Mother comforts her troubled teenage daughter

The Struggle Is Real: Things that Cause Stress among Teens

It’s not always easy to help a teen deal with stress. After all, you don’t “see” them struggling because they’re almost always in their room or busy with school. Or if you do know that they’re anxious, they refuse to be helped, telling you to back off and leave them alone. One thing you can do in these situations is to understand why your teen is feeling this way. In cases where you feel helpless, exercise empathy. Here are possible reasons why your child is stressed out:

Academic pressure

Kids spend a considerable amount of time in school, so there’s a possibility that their struggles come from it. Your teen might be worrying about flunking an exam or getting low grades. They can also be stressed when applying to college, deciding which major to pursue, or coming up with a decent essay for their dream university.

There’s also a social component here. Most teens strive to please their teachers and keep up with their classmates’ performance, and sometimes that pressure takes a toll on emotional health, triggering self-esteem issues. If you notice that your teen is so fixated on their homework or projects or agitated when you tell them to take a break when studying, it’s likely that they’re experiencing academic pressure.

While this can strike anytime during the school year, it usually happens at the start of the term. It takes on a new level of stress if you send them to a new school. The best way to address academic pressure is to let them understand the value of rest.

Social pressure

This isn’t new. Teens place high regard for their standing among their peers. Remember, they’re exploring their identities, and a considerable part of that is knowing what others say about them. So the pressure to fit in and have friends is there. Unfortunately, belonging to a group in high school isn’t as easy as sharing a toy in the local playground like before. It’s sometimes marked by dares to drink, use illegal substances, or engage in sex.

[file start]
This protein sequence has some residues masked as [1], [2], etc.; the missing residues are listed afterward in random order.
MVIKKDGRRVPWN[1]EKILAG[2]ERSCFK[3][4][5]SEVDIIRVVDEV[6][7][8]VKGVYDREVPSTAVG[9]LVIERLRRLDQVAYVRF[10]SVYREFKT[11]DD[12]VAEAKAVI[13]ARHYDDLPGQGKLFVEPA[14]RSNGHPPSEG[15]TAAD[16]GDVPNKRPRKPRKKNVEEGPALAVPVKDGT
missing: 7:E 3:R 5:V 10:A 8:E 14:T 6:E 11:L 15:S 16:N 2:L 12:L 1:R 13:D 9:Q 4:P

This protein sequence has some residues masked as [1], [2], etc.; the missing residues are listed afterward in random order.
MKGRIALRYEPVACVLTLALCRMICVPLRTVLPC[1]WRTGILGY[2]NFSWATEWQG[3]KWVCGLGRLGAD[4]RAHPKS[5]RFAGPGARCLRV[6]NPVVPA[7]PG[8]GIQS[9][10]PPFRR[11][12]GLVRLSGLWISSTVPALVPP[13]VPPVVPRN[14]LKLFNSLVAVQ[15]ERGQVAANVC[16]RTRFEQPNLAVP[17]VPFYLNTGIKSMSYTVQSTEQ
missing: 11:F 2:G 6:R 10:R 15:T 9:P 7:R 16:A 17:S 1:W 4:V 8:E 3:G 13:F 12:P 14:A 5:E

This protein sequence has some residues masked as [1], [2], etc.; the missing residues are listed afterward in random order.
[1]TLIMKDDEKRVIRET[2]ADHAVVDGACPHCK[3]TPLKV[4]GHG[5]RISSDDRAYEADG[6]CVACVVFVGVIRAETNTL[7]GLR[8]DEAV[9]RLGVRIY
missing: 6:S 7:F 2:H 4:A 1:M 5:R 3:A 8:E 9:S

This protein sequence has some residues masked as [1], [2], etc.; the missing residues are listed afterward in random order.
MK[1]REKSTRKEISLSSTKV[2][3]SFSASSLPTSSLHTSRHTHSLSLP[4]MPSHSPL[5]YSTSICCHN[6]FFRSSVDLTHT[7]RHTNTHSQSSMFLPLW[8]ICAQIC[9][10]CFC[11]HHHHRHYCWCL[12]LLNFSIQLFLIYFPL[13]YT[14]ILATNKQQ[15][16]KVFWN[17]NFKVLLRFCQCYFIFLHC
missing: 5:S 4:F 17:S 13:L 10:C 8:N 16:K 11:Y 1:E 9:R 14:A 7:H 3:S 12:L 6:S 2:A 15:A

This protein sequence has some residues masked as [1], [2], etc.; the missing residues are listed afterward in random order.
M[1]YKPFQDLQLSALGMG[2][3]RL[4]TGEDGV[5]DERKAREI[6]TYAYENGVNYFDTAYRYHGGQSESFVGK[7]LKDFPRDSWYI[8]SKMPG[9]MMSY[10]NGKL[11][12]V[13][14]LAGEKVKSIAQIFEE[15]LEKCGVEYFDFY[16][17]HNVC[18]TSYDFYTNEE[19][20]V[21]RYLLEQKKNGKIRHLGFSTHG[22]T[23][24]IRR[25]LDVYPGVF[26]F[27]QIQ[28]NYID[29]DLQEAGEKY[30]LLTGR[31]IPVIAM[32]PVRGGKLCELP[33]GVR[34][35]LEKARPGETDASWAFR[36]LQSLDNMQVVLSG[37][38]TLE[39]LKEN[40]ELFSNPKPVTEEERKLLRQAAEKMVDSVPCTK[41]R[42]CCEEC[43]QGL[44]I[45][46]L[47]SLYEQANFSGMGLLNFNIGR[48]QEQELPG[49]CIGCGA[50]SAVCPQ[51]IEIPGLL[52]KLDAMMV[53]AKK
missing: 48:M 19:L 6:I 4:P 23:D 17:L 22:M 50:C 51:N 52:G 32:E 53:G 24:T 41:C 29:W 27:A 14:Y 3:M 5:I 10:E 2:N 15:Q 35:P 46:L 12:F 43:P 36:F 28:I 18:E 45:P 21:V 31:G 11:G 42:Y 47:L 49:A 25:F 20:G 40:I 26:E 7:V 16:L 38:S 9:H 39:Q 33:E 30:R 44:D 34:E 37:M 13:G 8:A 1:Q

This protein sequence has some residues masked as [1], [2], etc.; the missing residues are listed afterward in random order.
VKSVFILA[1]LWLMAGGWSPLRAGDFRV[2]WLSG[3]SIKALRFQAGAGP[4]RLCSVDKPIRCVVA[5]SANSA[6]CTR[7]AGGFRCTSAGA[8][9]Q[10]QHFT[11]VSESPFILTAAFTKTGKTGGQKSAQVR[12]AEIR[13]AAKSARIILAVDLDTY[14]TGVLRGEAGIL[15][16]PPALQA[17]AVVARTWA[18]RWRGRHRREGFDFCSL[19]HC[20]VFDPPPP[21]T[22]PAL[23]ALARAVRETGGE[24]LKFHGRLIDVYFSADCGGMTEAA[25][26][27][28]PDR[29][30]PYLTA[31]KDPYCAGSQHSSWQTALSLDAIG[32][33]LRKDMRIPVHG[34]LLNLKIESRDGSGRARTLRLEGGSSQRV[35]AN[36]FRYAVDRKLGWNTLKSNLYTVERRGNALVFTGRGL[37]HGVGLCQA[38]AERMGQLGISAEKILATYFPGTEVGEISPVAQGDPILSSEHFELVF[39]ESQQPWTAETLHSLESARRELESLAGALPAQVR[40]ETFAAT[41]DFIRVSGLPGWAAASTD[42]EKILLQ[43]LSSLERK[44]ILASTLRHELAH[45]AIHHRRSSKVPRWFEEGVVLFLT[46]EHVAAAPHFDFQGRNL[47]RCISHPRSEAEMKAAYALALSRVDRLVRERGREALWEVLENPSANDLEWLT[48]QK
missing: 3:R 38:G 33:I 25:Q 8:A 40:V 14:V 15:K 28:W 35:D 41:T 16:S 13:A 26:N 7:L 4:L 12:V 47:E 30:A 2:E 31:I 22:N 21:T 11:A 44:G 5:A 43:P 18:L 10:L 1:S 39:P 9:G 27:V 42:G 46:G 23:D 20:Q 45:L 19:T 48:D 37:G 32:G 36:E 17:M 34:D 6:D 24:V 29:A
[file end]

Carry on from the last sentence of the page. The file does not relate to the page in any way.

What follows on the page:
two friends talking, comforting one another

Now, you might think that your child is safe from all these, given all the years of good parenting. But note that special occasions in life can drive them to do these things so that they’ll feel that sense of belonging. Divorce, loss of a loved one, and relocation are some of these triggers. The last one is often overlooked because it’s not as “serious” as the others.

However, note that relocation can shake up the social circle of your teen. They’re leaving their current friends and entering a different community, so the craving to fit in instantly is stronger. If you’re planning to relocate, aside from paying attention to the logistics of it, consider your child’s emotions. Hire professional moving services so that you can direct your energy on making sure that your child feels secure.

Worldly issues

Information about the world is accessible thanks to the Internet and social media. Unfortunately, not all information is positive. Your teens are always on their phones, receiving all these facts about nuclear threats, immigrant issues, school shootings, and more. Although your teen is already on their way to adulthood, they’re not equipped to handle such information. Your child can easily be overwhelmed, if not downright scared about the world. One of the ways to reduce the impact of these things is to reduce screen time. Yes, you can do this even with teens. Have tech-free zones in your home, like the dining or family room. When your children enter such areas, they shouldn’t use their phones.

Ultimately, teenage stress is real. Your child might be experiencing it, so don’t be oblivious to their struggles. Pay attention to the mentioned stressors.

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